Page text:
A network delay is the amount of time required for one packet to go from its source to a destination. It is also called the end-to-end delay, and it comprises the following 4 types of delays:
The transmission delay is the time from when the first bit of a file reaches a link to when the last bit reaches the link. The transmission delay is calculated as the size of the file divided by the data rate of the link.
The propagation delay is the amount of time a bit on the link needs to travel from the source to the destination, where the speed is dependent on the medium of communication.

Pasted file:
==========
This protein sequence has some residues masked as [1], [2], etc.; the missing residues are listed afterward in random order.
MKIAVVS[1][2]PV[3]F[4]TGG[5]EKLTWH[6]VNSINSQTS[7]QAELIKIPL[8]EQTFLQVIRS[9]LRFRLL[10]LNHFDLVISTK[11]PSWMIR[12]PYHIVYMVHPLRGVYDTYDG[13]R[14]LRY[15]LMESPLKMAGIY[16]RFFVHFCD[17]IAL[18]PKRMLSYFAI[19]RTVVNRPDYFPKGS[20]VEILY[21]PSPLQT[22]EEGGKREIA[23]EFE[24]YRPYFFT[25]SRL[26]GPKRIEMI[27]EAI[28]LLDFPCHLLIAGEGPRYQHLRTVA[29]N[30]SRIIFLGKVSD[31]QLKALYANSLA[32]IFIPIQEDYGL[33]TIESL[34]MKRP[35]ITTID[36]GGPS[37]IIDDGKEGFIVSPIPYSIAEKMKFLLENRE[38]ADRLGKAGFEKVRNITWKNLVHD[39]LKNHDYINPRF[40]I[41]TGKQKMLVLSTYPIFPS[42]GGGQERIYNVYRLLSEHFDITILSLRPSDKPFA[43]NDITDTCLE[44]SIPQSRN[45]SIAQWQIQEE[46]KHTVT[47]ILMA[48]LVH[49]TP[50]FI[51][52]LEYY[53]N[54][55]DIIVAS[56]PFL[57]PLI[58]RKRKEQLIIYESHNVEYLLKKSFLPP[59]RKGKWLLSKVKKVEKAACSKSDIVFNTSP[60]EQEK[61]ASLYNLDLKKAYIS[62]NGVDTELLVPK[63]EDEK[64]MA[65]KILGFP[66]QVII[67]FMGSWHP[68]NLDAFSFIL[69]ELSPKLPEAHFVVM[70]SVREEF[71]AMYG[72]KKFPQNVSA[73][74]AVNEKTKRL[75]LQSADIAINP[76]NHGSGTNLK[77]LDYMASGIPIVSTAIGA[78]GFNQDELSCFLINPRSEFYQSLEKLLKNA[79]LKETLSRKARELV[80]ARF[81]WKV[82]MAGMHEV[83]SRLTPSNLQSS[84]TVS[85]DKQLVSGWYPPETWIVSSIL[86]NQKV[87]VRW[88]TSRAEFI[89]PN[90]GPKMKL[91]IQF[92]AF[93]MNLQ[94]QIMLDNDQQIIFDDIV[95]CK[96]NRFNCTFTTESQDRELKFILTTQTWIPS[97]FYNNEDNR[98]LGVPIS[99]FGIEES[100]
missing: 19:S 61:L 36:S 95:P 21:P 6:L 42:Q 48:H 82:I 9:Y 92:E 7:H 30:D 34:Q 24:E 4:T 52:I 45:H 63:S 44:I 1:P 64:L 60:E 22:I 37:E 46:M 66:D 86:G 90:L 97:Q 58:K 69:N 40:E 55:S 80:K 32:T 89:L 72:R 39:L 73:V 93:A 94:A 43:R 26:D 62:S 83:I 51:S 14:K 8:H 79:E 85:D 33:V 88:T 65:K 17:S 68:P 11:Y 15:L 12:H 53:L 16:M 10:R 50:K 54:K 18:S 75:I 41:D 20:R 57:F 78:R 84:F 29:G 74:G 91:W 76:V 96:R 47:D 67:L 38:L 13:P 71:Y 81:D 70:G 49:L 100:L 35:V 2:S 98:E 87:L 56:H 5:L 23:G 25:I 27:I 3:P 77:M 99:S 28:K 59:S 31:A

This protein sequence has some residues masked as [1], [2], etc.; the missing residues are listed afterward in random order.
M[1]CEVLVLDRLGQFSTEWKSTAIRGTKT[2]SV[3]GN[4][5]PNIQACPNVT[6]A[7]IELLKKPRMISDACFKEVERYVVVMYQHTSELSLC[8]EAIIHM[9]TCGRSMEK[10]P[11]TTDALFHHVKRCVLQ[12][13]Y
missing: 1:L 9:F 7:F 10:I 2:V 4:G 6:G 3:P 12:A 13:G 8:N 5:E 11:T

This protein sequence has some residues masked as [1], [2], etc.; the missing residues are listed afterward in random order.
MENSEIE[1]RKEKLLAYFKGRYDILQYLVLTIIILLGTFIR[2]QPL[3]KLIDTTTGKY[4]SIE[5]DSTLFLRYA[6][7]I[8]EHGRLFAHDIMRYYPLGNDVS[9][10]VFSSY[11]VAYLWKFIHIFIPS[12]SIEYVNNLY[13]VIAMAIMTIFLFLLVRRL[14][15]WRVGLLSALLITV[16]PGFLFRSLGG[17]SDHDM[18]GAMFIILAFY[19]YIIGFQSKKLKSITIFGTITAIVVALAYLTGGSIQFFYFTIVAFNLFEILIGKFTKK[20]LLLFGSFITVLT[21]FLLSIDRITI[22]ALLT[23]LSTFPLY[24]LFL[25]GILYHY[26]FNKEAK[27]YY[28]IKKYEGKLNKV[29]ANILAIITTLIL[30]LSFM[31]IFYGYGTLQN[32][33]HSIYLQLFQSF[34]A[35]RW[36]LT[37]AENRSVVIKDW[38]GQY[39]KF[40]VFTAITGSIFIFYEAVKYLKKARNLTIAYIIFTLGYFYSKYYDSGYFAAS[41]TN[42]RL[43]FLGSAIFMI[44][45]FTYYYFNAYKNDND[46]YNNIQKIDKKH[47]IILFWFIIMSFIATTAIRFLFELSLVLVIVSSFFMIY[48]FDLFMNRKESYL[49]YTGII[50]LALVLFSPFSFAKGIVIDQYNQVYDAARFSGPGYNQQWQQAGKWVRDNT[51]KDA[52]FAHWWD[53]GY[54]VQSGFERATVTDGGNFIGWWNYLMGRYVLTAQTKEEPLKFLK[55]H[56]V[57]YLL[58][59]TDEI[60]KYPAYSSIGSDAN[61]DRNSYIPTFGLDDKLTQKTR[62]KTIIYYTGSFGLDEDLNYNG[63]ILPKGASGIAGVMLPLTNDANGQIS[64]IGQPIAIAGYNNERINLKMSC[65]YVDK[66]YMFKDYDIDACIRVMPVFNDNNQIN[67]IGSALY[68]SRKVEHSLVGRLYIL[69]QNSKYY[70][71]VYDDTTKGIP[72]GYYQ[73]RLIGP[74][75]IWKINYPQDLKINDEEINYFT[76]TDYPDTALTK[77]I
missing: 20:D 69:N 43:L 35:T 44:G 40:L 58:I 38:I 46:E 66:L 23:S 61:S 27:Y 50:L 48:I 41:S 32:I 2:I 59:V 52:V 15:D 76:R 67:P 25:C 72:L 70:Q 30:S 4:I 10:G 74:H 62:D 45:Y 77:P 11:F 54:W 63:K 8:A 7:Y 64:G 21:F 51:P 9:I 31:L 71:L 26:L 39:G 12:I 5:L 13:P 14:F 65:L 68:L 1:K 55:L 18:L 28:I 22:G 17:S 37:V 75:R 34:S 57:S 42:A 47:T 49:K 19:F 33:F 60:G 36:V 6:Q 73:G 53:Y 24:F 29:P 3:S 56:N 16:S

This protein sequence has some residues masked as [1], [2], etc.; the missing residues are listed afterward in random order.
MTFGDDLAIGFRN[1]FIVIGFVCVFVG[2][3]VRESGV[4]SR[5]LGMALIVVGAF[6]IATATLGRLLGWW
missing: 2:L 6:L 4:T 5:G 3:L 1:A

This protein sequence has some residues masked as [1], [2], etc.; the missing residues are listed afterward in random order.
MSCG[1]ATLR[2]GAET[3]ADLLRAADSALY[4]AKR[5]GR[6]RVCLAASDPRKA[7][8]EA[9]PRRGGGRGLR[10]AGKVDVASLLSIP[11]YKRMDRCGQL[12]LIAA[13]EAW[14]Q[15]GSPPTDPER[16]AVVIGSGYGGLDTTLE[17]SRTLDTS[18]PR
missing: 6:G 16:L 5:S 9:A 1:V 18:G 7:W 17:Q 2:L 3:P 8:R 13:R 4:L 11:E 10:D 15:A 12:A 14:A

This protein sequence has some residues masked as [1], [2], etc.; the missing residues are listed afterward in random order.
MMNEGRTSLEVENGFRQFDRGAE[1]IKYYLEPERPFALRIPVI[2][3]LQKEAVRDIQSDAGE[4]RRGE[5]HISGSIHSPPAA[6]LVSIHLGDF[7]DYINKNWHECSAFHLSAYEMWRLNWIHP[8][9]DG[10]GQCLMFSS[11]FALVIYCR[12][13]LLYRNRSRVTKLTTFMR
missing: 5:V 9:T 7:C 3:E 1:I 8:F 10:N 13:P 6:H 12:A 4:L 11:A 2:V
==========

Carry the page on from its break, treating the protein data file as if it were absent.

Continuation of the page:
If a packet arrives at its destination and the destination is busy, it will not handle that packet immediately.
Instead, the packet has to wait in the buffer of the switch, which is called the queuing delay. This delay depends on the following factors:
The processing delay is the time taken by a processor to process the data packet. This delay depends on the speed of the processor.
Queuing and processing delays do not have any calculable formulas because they are dependent on the speed of the processor.
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